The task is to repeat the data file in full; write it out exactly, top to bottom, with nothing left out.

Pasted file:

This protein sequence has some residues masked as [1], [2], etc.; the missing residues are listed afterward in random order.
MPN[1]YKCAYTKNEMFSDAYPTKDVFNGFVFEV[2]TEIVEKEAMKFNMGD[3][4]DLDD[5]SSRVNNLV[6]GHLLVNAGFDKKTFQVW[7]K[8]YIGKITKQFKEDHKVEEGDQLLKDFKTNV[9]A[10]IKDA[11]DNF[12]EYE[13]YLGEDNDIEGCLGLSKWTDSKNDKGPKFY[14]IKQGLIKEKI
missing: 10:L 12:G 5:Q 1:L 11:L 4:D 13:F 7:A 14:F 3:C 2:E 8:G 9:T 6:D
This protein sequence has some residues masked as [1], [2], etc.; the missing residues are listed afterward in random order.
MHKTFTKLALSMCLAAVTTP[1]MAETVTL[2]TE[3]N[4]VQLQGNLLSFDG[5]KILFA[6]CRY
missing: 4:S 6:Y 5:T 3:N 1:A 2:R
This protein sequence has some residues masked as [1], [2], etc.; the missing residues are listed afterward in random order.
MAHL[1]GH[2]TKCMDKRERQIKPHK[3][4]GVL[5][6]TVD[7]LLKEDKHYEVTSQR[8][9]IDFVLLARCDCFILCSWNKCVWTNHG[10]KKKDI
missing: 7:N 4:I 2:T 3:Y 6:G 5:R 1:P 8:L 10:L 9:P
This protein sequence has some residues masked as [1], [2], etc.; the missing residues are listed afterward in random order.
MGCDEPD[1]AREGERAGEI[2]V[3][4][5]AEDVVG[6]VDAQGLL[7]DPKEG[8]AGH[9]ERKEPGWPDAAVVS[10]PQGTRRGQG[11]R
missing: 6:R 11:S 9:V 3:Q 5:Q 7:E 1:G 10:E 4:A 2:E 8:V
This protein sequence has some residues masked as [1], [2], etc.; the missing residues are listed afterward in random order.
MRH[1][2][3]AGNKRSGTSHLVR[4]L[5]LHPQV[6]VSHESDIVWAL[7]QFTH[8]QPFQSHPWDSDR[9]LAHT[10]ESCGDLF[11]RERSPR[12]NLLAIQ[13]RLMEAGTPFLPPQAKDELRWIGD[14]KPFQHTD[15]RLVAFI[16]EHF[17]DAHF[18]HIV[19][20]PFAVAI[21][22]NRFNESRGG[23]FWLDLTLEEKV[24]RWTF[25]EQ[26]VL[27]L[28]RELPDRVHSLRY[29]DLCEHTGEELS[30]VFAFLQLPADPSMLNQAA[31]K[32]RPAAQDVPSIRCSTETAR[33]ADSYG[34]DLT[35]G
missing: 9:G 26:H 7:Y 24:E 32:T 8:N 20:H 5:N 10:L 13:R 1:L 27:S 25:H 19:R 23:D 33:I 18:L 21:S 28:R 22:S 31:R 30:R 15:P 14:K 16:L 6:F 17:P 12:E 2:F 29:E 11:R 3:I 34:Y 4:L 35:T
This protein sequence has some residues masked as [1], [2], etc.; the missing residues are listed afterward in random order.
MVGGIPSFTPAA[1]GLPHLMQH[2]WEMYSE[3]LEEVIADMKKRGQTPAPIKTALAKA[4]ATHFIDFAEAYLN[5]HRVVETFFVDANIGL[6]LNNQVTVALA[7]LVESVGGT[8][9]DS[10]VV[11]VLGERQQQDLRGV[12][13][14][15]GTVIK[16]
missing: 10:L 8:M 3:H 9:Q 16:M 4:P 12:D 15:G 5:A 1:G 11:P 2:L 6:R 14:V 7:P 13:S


This protein sequence has some residues masked as [1], [2], etc.; the missing residues are listed afterward in random order.
MPN[1]YKCAYTKNEMFSDAYPTKDVFNGFVFEV[2]TEIVEKEAMKFNMGD[3][4]DLDD[5]SSRVNNLV[6]GHLLVNAGFDKKTFQVW[7]K[8]YIGKITKQFKEDHKVEEGDQLLKDFKTNV[9]A[10]IKDA[11]DNF[12]EYE[13]YLGEDNDIEGCLGLSKWTDSKNDKGPKFY[14]IKQGLIKEKI
missing: 10:L 12:G 5:Q 1:L 11:L 4:D 13:F 7:A 14:F 3:C 2:E 8:G 9:T 6:D
This protein sequence has some residues masked as [1], [2], etc.; the missing residues are listed afterward in random order.
MHKTFTKLALSMCLAAVTTP[1]MAETVTL[2]TE[3]N[4]VQLQGNLLSFDG[5]KILFA[6]CRY
missing: 4:S 6:Y 5:T 3:N 1:A 2:R
This protein sequence has some residues masked as [1], [2], etc.; the missing residues are listed afterward in random order.
MAHL[1]GH[2]TKCMDKRERQIKPHK[3][4]GVL[5][6]TVD[7]LLKEDKHYEVTSQR[8][9]IDFVLLARCDCFILCSWNKCVWTNHG[10]KKKDI
missing: 7:N 4:I 2:T 3:Y 6:G 5:R 1:P 8:L 10:L 9:P
This protein sequence has some residues masked as [1], [2], etc.; the missing residues are listed afterward in random order.
MGCDEPD[1]AREGERAGEI[2]V[3][4][5]AEDVVG[6]VDAQGLL[7]DPKEG[8]AGH[9]ERKEPGWPDAAVVS[10]PQGTRRGQG[11]R
missing: 6:R 11:S 9:V 3:Q 5:Q 7:E 1:G 10:E 4:A 2:E 8:V
This protein sequence has some residues masked as [1], [2], etc.; the missing residues are listed afterward in random order.
MRH[1][2][3]AGNKRSGTSHLVR[4]L[5]LHPQV[6]VSHESDIVWAL[7]QFTH[8]QPFQSHPWDSDR[9]LAHT[10]ESCGDLF[11]RERSPR[12]NLLAIQ[13]RLMEAGTPFLPPQAKDELRWIGD[14]KPFQHTD[15]RLVAFI[16]EHF[17]DAHF[18]HIV[19][20]PFAVAI[21][22]NRFNESRGG[23]FWLDLTLEEKV[24]RWTF[25]EQ[26]VL[27]L[28]RELPDRVHSLRY[29]DLCEHTGEELS[30]VFAFLQLPADPSMLNQAA[31]K[32]RPAAQDVPSIRCSTETAR[33]ADSYG[34]DLT[35]G
missing: 9:G 26:H 7:Y 24:E 32:T 8:N 20:H 5:N 10:L 13:R 1:L 27:S 25:H 19:R 23:D 33:I 18:L 21:S 28:R 22:S 31:R 30:R 15:P 14:K 16:L 6:F 17:P 12:E 2:F 29:E 11:R 3:I 34:Y 4:L 35:T
This protein sequence has some residues masked as [1], [2], etc.; the missing residues are listed afterward in random order.
MVGGIPSFTPAA[1]GLPHLMQH[2]WEMYSE[3]LEEVIADMKKRGQTPAPIKTALAKA[4]ATHFIDFAEAYLN[5]HRVVETFFVDANIGL[6]LNNQVTVALA[7]LVESVGGT[8][9]DS[10]VV[11]VLGERQQQDLRGV[12][13][14][15]GTVIK[16]
missing: 10:L 8:M 3:H 9:Q 16:M 4:P 12:D 15:G 5:A 1:G 11:P 2:L 6:R 14:V 7:P 13:S